Wednesday, April 20, 2005

Amazing But True Stories, Part 3

While we’re on the subject of my hapless conversations with kids, I’m reminded of an incident that occurred before I had kids of my own. This conversation involved my brother’s eldest daughter. She was, I think, about seven years-old at the time.

Looking back, it seems like a kind of warning.

Back then, my brother would invite me (his wayward, bachelor brother) to vicariously experience family life by tagging along when his family went to, say, Ben and Jerry’s to get ice cream.

While standing in line for ice cream one humid night, I decided to show my eldest niece the case of Poison Ivy I had on the back of my right hand. I am still a little fuzzy on why I made that decision, but I think it went like this:

“Hmmm. Kids like gross stuff. The Poison Ivy outbreak on the back of my hand is definitely gross. I think I’ll show my niece my Poison Ivy rash.”

Seeing my mistake in retrospect is easy. I had used the very same reasoning that has launched a billion pull-my-finger jokes. I had aimed squarely for cool uncle territory and instead doddered into embarrassing granpa territory. This could end in only one way.


My niece did not disappoint me. She looked at the bubbly rash on the back of my hands for a few seconds. I waited for her mouth to form a kind of fascinated smile, but it didn’t. Instead, her entire face screwed up into, well, a horrified look. And then she yelled at the top of her lungs:

“Ooooooooh. My Uncle has AIDS!”

Did I mention how loud she said this? Have I mentioned how quiet the Ben and Jerry’s store got? You could hear nothing but crickets outside and the ice cream coolers inside. To this day, I have never seen people staring as intently at their bowls of ice cream as the people in this store did.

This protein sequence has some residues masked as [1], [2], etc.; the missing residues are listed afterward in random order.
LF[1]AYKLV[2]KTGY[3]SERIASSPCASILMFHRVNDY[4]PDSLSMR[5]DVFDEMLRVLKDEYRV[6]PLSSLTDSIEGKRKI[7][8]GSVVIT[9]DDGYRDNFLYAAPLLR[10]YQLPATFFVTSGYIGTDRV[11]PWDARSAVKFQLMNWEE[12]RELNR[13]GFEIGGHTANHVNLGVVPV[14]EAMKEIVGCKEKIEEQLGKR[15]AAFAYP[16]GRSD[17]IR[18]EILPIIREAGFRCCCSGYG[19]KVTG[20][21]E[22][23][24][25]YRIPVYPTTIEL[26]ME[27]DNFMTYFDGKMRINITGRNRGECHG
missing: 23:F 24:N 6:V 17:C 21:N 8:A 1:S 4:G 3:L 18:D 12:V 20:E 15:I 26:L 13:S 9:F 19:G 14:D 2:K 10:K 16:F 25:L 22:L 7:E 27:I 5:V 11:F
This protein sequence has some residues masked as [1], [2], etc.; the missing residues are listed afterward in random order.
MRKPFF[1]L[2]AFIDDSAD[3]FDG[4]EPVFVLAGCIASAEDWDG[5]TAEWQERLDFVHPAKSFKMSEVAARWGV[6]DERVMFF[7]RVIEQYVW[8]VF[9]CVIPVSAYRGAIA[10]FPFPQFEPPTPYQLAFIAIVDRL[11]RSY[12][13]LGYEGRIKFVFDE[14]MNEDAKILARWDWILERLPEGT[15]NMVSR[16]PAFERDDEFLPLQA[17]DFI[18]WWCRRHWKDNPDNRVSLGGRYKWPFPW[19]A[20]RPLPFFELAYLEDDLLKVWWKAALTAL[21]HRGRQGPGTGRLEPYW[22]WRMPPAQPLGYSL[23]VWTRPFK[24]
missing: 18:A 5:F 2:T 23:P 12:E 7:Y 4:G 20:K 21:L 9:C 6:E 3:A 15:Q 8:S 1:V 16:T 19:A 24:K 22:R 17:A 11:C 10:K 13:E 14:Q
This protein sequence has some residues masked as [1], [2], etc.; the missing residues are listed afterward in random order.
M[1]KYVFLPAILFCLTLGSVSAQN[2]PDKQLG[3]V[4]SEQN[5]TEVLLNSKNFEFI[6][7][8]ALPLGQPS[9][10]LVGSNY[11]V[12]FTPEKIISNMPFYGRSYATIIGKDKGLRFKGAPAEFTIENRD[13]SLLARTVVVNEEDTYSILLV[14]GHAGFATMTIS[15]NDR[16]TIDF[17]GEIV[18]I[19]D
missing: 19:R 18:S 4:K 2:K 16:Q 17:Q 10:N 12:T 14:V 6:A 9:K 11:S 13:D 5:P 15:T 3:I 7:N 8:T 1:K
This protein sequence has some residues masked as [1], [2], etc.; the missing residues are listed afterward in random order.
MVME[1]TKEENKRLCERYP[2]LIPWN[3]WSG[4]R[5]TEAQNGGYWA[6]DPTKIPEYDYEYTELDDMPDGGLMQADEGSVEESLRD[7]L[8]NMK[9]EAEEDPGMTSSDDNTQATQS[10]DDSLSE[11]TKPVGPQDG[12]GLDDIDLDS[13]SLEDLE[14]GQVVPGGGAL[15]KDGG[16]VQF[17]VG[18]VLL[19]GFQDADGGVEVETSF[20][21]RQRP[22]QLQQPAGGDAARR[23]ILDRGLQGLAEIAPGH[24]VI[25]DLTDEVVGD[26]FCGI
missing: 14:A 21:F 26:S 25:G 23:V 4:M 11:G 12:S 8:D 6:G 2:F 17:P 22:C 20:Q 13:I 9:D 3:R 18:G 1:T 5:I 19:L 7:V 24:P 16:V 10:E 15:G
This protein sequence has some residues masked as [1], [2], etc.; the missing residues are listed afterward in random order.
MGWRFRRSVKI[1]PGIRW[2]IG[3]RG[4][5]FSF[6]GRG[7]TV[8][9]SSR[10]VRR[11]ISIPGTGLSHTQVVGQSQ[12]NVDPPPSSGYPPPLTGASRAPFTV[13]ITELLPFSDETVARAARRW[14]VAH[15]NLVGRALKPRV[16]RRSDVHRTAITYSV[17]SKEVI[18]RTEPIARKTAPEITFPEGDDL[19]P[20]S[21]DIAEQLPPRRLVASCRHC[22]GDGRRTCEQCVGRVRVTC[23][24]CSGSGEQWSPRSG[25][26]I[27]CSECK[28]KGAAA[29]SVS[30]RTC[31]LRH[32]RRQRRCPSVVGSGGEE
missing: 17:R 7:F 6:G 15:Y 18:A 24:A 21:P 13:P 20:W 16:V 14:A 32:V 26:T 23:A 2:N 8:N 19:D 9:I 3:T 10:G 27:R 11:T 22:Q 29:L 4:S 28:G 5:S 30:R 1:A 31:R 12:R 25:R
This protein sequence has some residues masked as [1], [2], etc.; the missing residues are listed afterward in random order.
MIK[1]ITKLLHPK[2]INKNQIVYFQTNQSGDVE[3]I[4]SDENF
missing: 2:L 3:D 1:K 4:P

While I calmly, noisily and repeatedly explained to my niece that I did not have AIDS, part of me was happy. Once you’ve been that intensely embarrassed, I hypothesized, nothing can ever embarrass you again.

Next: My Other Niece Proves Me Wrong

Sunday, April 10, 2005

We Are Bald-Headed Robots

I know that five year-old kids ask a lot of questions. As a parent, I’m prepared for that much. Prior to getting into this parenting gig, though, I imagined that my child and I would have, well, Socratic conversations. I imagined that occasionally my darling naïf, full of wonder at the world, would ask questions and I would gently hand down wisdom accumulated from my world travels.

I wasn’t prepared for the interrogations. And, to be honest, I wasn’t prepared for the stupid crap we’d be discussing. Don’t get me wrong. I like discussing stupid crap; I’d just rather be inflicting it than enduring it.

A recent conversation in our car went like this:

Gabriel: Dad, are we bald-headed robots?

Dad: What?

Gabriel: Dad, are we bald-headed robots?

Dad: No.

Gabriel: Dad, are we bald-headed robots?

Dad: No.

Gabriel: Dad, are we bald-headed robots?

Dad: No!

Gabriel: Dad, are we bald-headed robots?

Dad (exasperated) Yes, Gabriel, we are bald-headed robots.

A few moments of silence:

Gabriel: Dad, why are we bald-headed robots?

Clearly, my kid has future in Homeland Security, the Central Intelligence Agency or some other bureaucratic hell agency where they prize circular, painful conversations – perhaps the customer service line at my cell phone company, for instance.